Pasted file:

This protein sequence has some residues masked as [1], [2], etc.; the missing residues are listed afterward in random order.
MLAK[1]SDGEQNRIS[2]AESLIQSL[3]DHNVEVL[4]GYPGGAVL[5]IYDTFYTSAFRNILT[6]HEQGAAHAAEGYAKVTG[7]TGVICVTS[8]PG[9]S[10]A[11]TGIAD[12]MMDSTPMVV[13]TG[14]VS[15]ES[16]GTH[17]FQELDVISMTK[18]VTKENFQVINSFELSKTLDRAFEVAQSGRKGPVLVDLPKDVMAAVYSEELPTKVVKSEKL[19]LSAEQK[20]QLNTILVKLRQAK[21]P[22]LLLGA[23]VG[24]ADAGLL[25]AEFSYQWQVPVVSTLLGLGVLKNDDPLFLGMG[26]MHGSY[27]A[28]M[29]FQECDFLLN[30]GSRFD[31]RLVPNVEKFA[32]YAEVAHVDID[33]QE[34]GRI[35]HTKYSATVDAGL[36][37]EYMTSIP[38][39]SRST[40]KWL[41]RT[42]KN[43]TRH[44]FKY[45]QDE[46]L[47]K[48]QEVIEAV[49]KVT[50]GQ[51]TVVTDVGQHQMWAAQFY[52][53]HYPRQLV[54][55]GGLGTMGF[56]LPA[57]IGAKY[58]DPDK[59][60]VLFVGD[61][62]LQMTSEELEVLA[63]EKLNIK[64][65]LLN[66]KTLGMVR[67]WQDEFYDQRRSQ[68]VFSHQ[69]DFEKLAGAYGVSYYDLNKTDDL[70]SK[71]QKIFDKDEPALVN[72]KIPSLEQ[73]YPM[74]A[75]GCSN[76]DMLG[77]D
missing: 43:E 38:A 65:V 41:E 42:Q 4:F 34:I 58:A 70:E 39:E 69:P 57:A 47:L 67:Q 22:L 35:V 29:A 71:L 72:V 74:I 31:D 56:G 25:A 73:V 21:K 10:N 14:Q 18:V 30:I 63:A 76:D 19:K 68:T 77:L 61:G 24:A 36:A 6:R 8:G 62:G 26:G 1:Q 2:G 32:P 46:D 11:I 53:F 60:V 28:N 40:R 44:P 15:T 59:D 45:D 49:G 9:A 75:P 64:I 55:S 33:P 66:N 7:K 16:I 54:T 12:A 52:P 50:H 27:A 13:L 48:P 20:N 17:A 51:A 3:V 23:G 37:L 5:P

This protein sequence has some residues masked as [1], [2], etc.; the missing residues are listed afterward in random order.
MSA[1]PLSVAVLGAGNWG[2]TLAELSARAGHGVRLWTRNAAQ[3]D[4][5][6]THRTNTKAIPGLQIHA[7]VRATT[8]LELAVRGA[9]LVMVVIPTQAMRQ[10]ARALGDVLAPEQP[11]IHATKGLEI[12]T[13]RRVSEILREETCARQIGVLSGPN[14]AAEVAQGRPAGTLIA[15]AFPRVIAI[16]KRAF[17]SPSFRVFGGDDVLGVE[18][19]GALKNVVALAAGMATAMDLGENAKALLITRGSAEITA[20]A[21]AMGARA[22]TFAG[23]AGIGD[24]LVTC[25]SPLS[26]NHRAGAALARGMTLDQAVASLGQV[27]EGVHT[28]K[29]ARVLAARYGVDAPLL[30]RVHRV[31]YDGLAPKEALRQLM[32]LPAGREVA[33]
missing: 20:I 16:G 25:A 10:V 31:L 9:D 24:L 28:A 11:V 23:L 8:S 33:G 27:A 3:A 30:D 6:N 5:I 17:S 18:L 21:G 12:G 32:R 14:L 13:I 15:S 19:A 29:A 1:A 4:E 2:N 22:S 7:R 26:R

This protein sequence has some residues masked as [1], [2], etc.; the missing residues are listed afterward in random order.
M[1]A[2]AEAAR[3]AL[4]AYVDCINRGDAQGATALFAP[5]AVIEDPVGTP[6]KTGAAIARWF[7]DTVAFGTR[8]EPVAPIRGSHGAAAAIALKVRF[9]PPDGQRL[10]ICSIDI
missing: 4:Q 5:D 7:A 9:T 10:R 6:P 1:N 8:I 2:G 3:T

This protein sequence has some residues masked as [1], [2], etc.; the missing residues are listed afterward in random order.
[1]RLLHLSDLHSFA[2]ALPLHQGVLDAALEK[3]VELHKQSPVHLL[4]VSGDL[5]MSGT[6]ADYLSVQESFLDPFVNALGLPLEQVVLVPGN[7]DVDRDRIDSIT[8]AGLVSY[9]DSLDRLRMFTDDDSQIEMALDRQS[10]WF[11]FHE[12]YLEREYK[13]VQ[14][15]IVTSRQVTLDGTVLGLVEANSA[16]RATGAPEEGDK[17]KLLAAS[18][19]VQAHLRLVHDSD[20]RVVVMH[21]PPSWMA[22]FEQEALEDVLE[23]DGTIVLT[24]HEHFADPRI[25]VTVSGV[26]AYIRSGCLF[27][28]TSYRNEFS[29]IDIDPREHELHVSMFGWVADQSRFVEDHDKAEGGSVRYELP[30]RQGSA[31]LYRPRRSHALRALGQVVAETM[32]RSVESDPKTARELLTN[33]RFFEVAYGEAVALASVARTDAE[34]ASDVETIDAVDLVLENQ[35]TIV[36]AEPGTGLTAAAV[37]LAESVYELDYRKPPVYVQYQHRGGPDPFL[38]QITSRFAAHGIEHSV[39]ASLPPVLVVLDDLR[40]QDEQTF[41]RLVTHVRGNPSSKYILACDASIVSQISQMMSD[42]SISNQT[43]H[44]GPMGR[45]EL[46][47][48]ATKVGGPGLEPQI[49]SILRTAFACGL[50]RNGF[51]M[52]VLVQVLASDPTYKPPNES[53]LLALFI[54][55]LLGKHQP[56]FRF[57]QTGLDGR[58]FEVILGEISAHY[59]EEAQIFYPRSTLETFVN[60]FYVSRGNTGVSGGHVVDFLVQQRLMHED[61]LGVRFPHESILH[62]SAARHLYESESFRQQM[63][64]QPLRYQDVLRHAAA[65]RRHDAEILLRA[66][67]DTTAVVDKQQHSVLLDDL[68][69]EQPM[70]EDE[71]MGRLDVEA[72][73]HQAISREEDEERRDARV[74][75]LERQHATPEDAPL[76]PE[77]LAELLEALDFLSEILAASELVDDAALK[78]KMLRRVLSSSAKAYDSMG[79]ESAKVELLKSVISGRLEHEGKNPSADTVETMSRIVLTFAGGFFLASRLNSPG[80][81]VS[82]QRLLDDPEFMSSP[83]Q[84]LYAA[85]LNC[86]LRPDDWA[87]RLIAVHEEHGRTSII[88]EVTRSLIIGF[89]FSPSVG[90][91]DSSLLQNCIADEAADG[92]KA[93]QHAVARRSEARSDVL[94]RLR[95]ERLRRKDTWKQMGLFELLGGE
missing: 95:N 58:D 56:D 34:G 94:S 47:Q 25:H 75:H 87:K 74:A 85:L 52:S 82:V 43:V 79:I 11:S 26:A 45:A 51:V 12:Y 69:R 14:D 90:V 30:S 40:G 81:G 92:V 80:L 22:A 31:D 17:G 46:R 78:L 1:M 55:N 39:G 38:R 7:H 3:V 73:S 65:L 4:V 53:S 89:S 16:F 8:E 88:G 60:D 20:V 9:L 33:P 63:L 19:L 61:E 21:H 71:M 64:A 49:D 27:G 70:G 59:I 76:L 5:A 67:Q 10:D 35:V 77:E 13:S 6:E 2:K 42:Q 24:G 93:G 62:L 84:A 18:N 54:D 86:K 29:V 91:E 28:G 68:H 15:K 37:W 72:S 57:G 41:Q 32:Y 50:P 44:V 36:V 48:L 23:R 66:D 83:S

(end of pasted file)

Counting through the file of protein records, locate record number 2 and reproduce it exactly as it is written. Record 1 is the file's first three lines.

This protein sequence has some residues masked as [1], [2], etc.; the missing residues are listed afterward in random order.
MSA[1]PLSVAVLGAGNWG[2]TLAELSARAGHGVRLWTRNAAQ[3]D[4][5][6]THRTNTKAIPGLQIHA[7]VRATT[8]LELAVRGA[9]LVMVVIPTQAMRQ[10]ARALGDVLAPEQP[11]IHATKGLEI[12]T[13]RRVSEILREETCARQIGVLSGPN[14]AAEVAQGRPAGTLIA[15]AFPRVIAI[16]KRAF[17]SPSFRVFGGDDVLGVE[18][19]GALKNVVALAAGMATAMDLGENAKALLITRGSAEITA[20]A[21]AMGARA[22]TFAG[23]AGIGD[24]LVTC[25]SPLS[26]NHRAGAALARGMTLDQAVASLGQV[27]EGVHT[28]K[29]ARVLAARYGVDAPLL[30]RVHRV[31]YDGLAPKEALRQLM[32]LPAGREVA[33]
missing: 20:I 16:G 25:A 10:V 31:L 9:D 24:L 28:A 11:V 23:L 8:S 33:G 27:A 3:A 30:D 6:N 5:I 17:S 18:L 21:G 12:G 32:R 14:L 13:I 15:S 19:A 29:A 1:A 4:E 2:N 22:S 7:R 26:R